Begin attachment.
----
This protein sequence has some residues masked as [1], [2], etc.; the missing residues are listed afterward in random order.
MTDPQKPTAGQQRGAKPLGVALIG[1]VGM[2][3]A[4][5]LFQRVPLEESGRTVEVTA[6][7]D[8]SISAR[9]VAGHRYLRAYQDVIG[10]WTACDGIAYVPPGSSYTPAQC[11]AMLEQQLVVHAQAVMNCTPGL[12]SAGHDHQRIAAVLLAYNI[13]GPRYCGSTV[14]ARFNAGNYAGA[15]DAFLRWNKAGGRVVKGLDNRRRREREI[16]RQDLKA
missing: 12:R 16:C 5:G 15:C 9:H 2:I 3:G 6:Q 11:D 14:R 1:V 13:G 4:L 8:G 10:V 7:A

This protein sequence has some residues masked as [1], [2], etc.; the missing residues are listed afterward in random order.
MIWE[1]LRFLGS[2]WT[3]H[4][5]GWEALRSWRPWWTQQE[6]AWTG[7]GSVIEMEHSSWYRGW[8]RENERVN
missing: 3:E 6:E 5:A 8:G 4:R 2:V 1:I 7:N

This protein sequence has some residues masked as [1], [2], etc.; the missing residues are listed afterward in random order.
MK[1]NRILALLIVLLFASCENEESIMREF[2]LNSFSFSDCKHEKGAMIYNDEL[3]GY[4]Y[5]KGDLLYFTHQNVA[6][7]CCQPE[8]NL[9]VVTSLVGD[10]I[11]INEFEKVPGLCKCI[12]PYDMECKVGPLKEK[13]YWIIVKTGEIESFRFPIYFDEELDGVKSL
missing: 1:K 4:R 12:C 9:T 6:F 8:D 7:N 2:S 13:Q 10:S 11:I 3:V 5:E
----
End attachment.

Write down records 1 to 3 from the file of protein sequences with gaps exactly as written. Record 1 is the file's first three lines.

This protein sequence has some residues masked as [1], [2], etc.; the missing residues are listed afterward in random order.
MTDPQKPTAGQQRGAKPLGVALIG[1]VGM[2][3]A[4][5]LFQRVPLEESGRTVEVTA[6][7]D[8]SISAR[9]VAGHRYLRAYQDVIG[10]WTACDGIAYVPPGSSYTPAQC[11]AMLEQQLVVHAQAVMNCTPGL[12]SAGHDHQRIAAVLLAYNI[13]GPRYCGSTV[14]ARFNAGNYAGA[15]DAFLRWNKAGGRVVKGLDNRRRREREI[16]RQDLKA
missing: 12:R 16:C 5:G 15:C 9:H 2:I 3:G 6:Q 11:D 14:R 1:V 13:G 4:L 8:G 10:V 7:A

This protein sequence has some residues masked as [1], [2], etc.; the missing residues are listed afterward in random order.
MIWE[1]LRFLGS[2]WT[3]H[4][5]GWEALRSWRPWWTQQE[6]AWTG[7]GSVIEMEHSSWYRGW[8]RENERVN
missing: 3:E 6:E 5:A 8:G 4:R 2:V 1:I 7:N

This protein sequence has some residues masked as [1], [2], etc.; the missing residues are listed afterward in random order.
MK[1]NRILALLIVLLFASCENEESIMREF[2]LNSFSFSDCKHEKGAMIYNDEL[3]GY[4]Y[5]KGDLLYFTHQNVA[6][7]CCQPE[8]NL[9]VVTSLVGD[10]I[11]INEFEKVPGLCKCI[12]PYDMECKVGPLKEK[13]YWIIVKTGEIESFRFPIYFDEELDGVKSL
missing: 1:K 4:R 12:C 9:T 6:F 8:D 7:N 2:S 13:Q 10:S 11:I 3:V 5:E